Live Purple Art's evening entertainment is a literal interpretation of life imitating art. A spin on the traditional BYOB painting class, Live Purple Art's teachers-cum-directors start each evening by assigning each member of the audience an aspect of a play. But the rules are pretty loose; rather than give everyone a character, they have some participants paint characters, some paint the the plot, others the theme, and so forth. Then the groups work and sip on wine for thirty minutes before unveiling their canvases to a group of actors and actresses. The players get a mere fifteen minutes to interpret the paintings before bringing their contents to life in a 15-minute improvised performance. Since everyone's interests may vary, it's not required for every participant to paint. Instead, they can simply enjoy the free-flowing wine, the freely given laughs, and the free-as-always oxygen.
It's no secret that street food requires lots of creativity: not only are people working in smaller spaces without the furnishings of a full kitchen, but they're hoping their food will stand out amid Chicago's many food trucks and street vendors. StreetFood Artistry celebrates their creativity, inviting hundreds of mobile food artisans to show off their culinary treasures in one convenient space. In that same spirit, the culturally conscious affair also gives visibility to local artists—whose work will be on display—and musicians, including DJ Alvin Black III, who will perform throughout the day. General admission include non-alcoholic beverages and access to the entertainment.
But StreetFood Artistry is more than just one annual event. The not-for-profit corporation was founded by Patrice N. Perkins, an attorney who works with creative-minded entrepreneurs. This year, she's introducing Stand Out Creative, an initiative that will help support one of SFA's participants: one participant will win a financial award to help grow their brand and will be set up with 50 hours of pro bono legal services. The winners will be chosen in part by fan-favorite votes at the event.
Now in its fifth year, the Lincoln Park Arts & Music Festival has become a celebration of art both homegrown and on loan from the rest of country. As you stroll around the fest, handcrafted items from more than 80 area artists vie for attention, with many up for accolades later in a juried art competition. The festivities run from noon to 10 p.m. both Saturday and Sunday, and each day the main stage features a diverse lineup of live music from Chicago and throughout the country. The schedule includes The Giving Tree, an Americana rock band that has opened for The Avett Brothers, and former Barenaked Ladies frontman Steven Page.
It might be called the Windy City RibFest, but the bosses of sauce who tend to the festival's barbecue come from all over the world. For five years running, these award-winning ribbers have been filling fest-goers with sauce-slathered ribs, frothy brews, and traditional sides, such as baked beans, coleslaw, and another helping of ribs. Tucked between the Aragon Ballroom, the Riviera, and the Green Mill, this year's RibFest welcomes local luminaries such as grillmaster Tom Ferguson, whose Chicago BBQ Company is a perennial favorite at the fest. Out-of-towners are also well-represented. Joey Sutphen of Texas Thunder BBQ whips up batches of his family's nationally known ribs, and Paul MacKay from Aussom Aussie Australian BBQ shares the piquant flavors of his native Sydney. As chefs from Porky Chick's and Famous Daves sizzle up their trademark slabs, local bands such as the funked out vocalists of Su?nalo, the Top 40 cover band Hello Weekend, and Dave Matthews?mimickers Trippin' Billies keep crowds sufficiently entertained.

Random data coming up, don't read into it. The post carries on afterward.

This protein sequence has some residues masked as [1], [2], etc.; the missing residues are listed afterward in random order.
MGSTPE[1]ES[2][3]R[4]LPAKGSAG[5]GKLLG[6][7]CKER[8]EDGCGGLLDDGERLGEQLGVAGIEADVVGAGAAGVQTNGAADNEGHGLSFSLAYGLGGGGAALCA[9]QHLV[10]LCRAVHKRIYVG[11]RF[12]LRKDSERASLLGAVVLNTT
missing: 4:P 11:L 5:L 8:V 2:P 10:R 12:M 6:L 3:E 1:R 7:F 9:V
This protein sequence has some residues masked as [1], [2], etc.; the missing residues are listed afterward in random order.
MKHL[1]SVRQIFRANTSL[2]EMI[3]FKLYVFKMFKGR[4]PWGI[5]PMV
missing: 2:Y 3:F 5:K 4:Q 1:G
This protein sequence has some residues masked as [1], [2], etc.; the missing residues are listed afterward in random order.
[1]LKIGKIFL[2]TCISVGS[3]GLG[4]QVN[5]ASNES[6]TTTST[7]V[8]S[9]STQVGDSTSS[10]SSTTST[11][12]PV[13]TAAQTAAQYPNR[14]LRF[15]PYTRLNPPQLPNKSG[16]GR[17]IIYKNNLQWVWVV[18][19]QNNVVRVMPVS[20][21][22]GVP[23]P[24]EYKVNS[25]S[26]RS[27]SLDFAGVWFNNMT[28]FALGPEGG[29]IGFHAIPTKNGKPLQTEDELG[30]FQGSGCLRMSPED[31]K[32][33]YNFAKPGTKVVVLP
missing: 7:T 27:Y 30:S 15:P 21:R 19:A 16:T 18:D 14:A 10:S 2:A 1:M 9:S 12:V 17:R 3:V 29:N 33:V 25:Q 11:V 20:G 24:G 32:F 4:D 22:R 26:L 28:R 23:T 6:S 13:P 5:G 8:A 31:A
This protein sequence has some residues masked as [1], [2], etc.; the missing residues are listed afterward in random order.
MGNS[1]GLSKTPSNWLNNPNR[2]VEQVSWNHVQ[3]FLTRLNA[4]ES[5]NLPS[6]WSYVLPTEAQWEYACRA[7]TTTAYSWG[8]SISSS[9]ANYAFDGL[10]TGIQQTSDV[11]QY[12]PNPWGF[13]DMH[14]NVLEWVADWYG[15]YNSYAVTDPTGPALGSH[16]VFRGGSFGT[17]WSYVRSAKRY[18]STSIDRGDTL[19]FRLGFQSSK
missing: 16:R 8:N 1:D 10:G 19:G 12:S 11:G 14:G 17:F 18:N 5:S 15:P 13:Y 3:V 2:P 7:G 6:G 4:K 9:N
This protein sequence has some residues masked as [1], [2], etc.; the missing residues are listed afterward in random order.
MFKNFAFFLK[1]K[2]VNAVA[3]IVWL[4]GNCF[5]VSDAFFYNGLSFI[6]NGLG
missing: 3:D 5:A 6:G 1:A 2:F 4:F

Groupon Guide rounded up some of the best barbecue joints in the country. See who made the cut.
At the Lake Zurich Craft Beer Festival, visitors dine, drink fine brews, and mingle with friends and neighbors amid the picturesque surroundings of Henry J. Paulus Park. Nestled along the shores of Lake Zurich itself, the festival invites visitors to browse through arts and craft booths, listen to live bands, and enjoy up to 45 craft beers from local and regional brewers. Like the transdimensional portal to Germany just off I-90, the weekend event transports a piece of Old-World Europe to the American Midwest, surrounding guests with the jovial atmosphere of a Bavarian fall festival.
Up to 1,200 fans can dance and sway to the legendary sounds at Durty Nellie's. Planted across the street from the Palatine Metra station, the venue is easily accessible by public transit or private piggyback, the better to explore a 30-tap, 120-bottle beer list full of potions from Three Floyds and Goose Island as well as from France and Germany.